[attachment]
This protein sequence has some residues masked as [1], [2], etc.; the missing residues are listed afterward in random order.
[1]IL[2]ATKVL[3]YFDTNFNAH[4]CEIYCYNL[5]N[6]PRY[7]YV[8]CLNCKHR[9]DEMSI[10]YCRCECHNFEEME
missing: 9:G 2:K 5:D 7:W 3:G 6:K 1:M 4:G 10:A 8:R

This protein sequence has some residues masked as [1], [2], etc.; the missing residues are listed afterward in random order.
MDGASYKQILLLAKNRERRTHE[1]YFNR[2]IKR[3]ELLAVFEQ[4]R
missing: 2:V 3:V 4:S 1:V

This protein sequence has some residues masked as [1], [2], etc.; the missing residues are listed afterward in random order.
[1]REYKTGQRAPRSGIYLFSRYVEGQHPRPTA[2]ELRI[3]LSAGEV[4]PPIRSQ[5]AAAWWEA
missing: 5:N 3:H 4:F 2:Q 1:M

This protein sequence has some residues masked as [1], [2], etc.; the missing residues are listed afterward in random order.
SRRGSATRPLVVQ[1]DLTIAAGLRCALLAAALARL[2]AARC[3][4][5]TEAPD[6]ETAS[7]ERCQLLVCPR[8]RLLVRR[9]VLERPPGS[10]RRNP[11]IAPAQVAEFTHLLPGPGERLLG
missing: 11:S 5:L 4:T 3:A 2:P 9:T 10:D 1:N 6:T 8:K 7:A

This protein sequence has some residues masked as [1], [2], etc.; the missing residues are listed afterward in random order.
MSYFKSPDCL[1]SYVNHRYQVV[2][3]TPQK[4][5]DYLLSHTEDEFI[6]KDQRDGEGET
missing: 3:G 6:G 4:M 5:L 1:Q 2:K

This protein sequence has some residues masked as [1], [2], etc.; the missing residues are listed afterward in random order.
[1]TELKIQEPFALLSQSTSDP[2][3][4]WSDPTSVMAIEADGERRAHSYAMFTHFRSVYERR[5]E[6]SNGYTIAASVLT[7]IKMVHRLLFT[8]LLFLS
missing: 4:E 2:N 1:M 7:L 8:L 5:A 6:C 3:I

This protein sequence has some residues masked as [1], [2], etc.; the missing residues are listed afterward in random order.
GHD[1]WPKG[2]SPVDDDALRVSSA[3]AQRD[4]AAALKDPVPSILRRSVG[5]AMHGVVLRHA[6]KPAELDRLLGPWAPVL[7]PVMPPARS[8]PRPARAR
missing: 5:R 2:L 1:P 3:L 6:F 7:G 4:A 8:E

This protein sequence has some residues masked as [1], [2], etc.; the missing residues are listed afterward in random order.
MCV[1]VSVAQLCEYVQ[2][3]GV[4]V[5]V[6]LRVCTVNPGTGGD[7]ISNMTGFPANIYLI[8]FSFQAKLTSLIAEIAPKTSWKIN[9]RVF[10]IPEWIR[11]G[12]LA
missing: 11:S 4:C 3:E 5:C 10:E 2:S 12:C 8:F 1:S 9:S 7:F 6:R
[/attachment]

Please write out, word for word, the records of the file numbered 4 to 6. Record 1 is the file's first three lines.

This protein sequence has some residues masked as [1], [2], etc.; the missing residues are listed afterward in random order.
SRRGSATRPLVVQ[1]DLTIAAGLRCALLAAALARL[2]AARC[3][4][5]TEAPD[6]ETAS[7]ERCQLLVCPR[8]RLLVRR[9]VLERPPGS[10]RRNP[11]IAPAQVAEFTHLLPGPGERLLG
missing: 11:S 5:L 4:T 3:A 2:P 9:T 10:D 1:N 6:T 8:K 7:A

This protein sequence has some residues masked as [1], [2], etc.; the missing residues are listed afterward in random order.
MSYFKSPDCL[1]SYVNHRYQVV[2][3]TPQK[4][5]DYLLSHTEDEFI[6]KDQRDGEGET
missing: 3:G 6:G 4:M 5:L 1:Q 2:K

This protein sequence has some residues masked as [1], [2], etc.; the missing residues are listed afterward in random order.
[1]TELKIQEPFALLSQSTSDP[2][3][4]WSDPTSVMAIEADGERRAHSYAMFTHFRSVYERR[5]E[6]SNGYTIAASVLT[7]IKMVHRLLFT[8]LLFLS
missing: 4:E 2:N 1:M 7:L 8:L 5:A 6:C 3:I